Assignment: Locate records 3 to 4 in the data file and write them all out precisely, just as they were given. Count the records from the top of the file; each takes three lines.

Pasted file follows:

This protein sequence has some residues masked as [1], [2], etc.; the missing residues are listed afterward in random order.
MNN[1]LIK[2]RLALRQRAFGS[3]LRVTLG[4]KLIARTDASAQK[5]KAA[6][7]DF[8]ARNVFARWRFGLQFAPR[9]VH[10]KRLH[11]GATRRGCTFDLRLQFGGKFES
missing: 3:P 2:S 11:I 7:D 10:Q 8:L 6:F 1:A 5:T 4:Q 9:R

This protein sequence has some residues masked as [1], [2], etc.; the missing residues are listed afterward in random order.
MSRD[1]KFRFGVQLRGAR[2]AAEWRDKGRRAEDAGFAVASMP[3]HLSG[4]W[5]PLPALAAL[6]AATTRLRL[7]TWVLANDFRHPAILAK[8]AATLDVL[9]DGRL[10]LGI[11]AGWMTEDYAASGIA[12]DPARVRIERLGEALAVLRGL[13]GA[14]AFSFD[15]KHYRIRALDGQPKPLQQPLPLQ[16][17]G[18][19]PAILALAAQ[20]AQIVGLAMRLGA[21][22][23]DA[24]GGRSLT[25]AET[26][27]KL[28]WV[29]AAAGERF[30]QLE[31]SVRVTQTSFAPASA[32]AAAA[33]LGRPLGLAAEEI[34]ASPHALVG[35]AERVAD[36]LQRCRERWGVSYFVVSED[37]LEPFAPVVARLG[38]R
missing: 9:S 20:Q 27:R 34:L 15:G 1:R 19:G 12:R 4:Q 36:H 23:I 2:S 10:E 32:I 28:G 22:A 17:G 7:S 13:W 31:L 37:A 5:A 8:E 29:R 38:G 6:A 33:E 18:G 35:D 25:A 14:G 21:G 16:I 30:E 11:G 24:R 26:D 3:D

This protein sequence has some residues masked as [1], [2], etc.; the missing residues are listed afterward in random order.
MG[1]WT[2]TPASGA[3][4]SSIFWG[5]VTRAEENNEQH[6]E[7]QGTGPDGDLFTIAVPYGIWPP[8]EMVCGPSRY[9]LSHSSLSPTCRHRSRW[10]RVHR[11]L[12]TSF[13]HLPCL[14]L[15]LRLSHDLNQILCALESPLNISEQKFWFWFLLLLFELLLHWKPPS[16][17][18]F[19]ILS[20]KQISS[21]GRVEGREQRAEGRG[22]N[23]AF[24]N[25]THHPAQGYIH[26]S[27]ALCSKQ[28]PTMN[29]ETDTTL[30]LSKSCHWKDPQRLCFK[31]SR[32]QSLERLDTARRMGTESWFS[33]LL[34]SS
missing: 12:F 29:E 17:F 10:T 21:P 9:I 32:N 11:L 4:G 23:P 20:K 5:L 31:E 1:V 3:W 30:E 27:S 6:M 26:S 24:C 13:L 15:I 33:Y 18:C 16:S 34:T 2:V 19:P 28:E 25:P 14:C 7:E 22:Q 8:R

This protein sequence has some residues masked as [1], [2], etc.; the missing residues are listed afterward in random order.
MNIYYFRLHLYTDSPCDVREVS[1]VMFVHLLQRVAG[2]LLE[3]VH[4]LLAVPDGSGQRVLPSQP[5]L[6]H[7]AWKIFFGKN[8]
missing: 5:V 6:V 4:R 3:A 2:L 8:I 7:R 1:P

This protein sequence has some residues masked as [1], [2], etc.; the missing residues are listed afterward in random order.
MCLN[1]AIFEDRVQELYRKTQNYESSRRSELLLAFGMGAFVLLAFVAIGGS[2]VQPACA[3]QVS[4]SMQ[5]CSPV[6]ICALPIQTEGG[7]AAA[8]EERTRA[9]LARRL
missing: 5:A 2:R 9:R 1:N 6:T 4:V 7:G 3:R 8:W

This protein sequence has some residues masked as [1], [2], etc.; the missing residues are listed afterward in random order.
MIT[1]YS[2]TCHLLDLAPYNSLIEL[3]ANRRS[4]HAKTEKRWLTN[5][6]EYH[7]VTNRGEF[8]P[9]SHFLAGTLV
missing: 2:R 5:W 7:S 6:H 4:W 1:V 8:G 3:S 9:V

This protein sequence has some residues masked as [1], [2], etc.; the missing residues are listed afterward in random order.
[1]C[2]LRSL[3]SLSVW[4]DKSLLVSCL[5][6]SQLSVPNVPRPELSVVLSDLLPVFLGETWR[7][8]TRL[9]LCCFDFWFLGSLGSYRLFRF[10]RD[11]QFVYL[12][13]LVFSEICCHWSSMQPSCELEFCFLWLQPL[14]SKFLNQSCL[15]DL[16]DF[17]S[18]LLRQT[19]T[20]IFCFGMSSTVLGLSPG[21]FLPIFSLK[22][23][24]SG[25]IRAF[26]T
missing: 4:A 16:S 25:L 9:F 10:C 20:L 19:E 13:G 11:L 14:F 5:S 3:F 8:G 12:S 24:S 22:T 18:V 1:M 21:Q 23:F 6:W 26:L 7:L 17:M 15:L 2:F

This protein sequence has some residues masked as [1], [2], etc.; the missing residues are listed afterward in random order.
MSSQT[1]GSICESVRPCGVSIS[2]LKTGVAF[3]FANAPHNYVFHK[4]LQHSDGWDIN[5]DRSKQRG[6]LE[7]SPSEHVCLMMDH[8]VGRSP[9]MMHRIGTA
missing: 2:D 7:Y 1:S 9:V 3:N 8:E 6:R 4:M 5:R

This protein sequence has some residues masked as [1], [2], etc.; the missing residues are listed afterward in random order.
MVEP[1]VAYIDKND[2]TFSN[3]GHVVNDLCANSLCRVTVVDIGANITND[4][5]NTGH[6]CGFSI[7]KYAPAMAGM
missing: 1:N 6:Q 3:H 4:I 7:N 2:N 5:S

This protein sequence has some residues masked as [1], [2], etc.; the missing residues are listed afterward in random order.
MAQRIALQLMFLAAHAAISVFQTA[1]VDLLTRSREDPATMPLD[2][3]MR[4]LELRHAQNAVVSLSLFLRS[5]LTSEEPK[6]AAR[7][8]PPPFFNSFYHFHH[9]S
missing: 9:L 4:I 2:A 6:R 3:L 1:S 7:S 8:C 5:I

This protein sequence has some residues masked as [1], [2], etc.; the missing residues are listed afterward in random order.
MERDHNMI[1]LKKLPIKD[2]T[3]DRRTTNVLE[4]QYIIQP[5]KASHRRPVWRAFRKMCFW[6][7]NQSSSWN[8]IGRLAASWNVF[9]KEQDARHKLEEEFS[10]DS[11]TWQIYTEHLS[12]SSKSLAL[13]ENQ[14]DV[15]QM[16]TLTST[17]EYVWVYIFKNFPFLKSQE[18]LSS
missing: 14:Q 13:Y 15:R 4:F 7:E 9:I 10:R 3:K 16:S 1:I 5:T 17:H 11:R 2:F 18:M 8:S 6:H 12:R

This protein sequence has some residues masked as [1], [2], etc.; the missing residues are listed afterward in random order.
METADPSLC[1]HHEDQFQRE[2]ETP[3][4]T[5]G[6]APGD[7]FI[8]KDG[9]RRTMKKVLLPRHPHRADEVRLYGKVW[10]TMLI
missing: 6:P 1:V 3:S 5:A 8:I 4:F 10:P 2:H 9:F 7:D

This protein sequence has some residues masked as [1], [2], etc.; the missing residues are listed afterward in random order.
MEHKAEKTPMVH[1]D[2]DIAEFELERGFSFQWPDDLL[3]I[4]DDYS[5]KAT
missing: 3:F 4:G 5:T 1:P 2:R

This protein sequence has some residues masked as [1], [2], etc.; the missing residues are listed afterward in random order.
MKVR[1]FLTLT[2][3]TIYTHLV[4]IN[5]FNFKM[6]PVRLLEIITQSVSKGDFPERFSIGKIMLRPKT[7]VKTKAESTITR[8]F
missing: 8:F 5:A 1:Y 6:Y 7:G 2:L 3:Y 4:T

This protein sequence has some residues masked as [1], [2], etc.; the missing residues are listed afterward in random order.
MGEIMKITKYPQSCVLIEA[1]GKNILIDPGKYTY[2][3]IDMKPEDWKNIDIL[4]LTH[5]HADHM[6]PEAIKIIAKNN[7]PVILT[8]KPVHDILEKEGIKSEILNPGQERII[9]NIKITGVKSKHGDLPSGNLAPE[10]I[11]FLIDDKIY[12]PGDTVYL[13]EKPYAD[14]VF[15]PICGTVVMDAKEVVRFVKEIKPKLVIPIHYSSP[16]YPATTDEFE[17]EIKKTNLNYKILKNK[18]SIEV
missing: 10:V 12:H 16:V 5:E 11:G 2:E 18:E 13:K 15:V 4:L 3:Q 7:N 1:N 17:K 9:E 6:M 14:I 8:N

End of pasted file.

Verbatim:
This protein sequence has some residues masked as [1], [2], etc.; the missing residues are listed afterward in random order.
MG[1]WT[2]TPASGA[3][4]SSIFWG[5]VTRAEENNEQH[6]E[7]QGTGPDGDLFTIAVPYGIWPP[8]EMVCGPSRY[9]LSHSSLSPTCRHRSRW[10]RVHR[11]L[12]TSF[13]HLPCL[14]L[15]LRLSHDLNQILCALESPLNISEQKFWFWFLLLLFELLLHWKPPS[16][17][18]F[19]ILS[20]KQISS[21]GRVEGREQRAEGRG[22]N[23]AF[24]N[25]THHPAQGYIH[26]S[27]ALCSKQ[28]PTMN[29]ETDTTL[30]LSKSCHWKDPQRLCFK[31]SR[32]QSLERLDTARRMGTESWFS[33]LL[34]SS
missing: 12:F 29:E 17:F 10:T 21:P 9:I 32:N 11:L 4:G 23:P 20:K 5:L 31:E 1:V 3:W 30:E 27:S 6:M 26:S 24:C 13:L 15:I 33:Y 18:C 16:S 34:T 2:V 19:P 28:E 25:P 14:C 7:E 22:Q 8:R

This protein sequence has some residues masked as [1], [2], etc.; the missing residues are listed afterward in random order.
MNIYYFRLHLYTDSPCDVREVS[1]VMFVHLLQRVAG[2]LLE[3]VH[4]LLAVPDGSGQRVLPSQP[5]L[6]H[7]AWKIFFGKN[8]
missing: 5:V 6:V 4:R 3:A 2:L 8:I 7:R 1:P